Once a contrarian …

I have always been a contrarian, ever since my childhood. I just didn’t realize it.

My personal intellectual hero is the most famous contrarian of all time: Samuel Johnson.

I have always been a contrarian.  I have always tended to think everything through for myself and to form my own opinions.

When I was growing up in Cambridge, Massachusetts, there would be a sign on the front of our church in the summer reading: closed for July and August. This didn’t seem right to me. Most of my friends were Catholic. They went to mass every week. The Catholic churches never closed.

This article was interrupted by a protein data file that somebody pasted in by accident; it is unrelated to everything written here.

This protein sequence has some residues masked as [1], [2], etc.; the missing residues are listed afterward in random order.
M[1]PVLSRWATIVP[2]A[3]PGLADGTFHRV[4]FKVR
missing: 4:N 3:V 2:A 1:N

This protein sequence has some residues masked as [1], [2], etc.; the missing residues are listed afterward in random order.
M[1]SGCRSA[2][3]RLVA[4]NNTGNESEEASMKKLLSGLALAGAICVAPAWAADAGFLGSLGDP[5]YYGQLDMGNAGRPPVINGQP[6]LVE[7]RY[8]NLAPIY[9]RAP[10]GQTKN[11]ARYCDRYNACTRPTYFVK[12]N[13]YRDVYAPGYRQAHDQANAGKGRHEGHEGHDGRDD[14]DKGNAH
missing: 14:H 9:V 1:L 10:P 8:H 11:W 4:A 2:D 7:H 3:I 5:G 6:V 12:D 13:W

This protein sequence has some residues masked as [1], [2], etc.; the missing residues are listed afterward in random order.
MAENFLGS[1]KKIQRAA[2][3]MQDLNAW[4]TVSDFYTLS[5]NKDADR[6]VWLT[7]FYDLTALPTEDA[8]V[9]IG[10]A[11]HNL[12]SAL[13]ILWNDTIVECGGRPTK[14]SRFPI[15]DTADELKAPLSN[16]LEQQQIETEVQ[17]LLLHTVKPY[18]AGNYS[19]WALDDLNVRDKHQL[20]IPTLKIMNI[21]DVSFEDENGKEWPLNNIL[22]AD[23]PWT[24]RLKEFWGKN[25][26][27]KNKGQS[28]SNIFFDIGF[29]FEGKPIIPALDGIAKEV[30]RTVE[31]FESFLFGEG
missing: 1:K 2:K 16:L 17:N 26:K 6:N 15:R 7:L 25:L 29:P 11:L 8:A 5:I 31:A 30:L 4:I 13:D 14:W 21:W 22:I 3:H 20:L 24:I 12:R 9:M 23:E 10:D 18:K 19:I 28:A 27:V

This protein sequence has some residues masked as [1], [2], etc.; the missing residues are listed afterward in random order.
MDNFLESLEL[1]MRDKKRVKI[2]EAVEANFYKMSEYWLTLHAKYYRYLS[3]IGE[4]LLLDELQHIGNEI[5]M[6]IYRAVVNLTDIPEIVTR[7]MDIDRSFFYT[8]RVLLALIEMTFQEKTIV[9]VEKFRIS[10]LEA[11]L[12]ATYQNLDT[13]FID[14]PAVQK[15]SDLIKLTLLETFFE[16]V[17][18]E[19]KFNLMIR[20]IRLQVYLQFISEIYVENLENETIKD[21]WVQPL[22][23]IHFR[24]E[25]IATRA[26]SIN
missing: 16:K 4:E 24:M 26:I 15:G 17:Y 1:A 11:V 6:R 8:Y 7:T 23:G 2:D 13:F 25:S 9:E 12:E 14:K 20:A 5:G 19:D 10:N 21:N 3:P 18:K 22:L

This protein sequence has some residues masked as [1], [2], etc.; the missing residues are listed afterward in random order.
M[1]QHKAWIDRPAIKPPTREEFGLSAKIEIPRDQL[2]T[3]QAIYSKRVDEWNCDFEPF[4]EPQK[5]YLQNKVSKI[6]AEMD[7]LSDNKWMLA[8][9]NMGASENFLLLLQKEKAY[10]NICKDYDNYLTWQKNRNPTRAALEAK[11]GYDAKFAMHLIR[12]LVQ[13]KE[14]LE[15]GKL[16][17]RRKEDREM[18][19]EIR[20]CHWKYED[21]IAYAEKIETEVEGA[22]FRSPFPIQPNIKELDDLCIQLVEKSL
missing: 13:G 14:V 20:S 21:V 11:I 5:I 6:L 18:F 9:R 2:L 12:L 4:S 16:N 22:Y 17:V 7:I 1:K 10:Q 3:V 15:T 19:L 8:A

I thought: if religion is so important in the life of mankind, how can it be UNimportant in July and August as opposed to November or December?

 

 

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The following are the five WORST statements of mine — things I have opined from my young adulthood to later years — so adjudged by members of my nuclear family.

that I preferred to read whatever authors I wanted to and didn’t like reading assigned books in college (age 21)

that all prisoners should be released (in my early 20’s)

that I didn’t like Miami Dolphins coach Don Shula

that I didn’t think much of The New Yorker

that I think the New York Times editorials are boring and written in committee-speak

 

 

— Roger W. Smith

   September 2017

 

 

 

 

 

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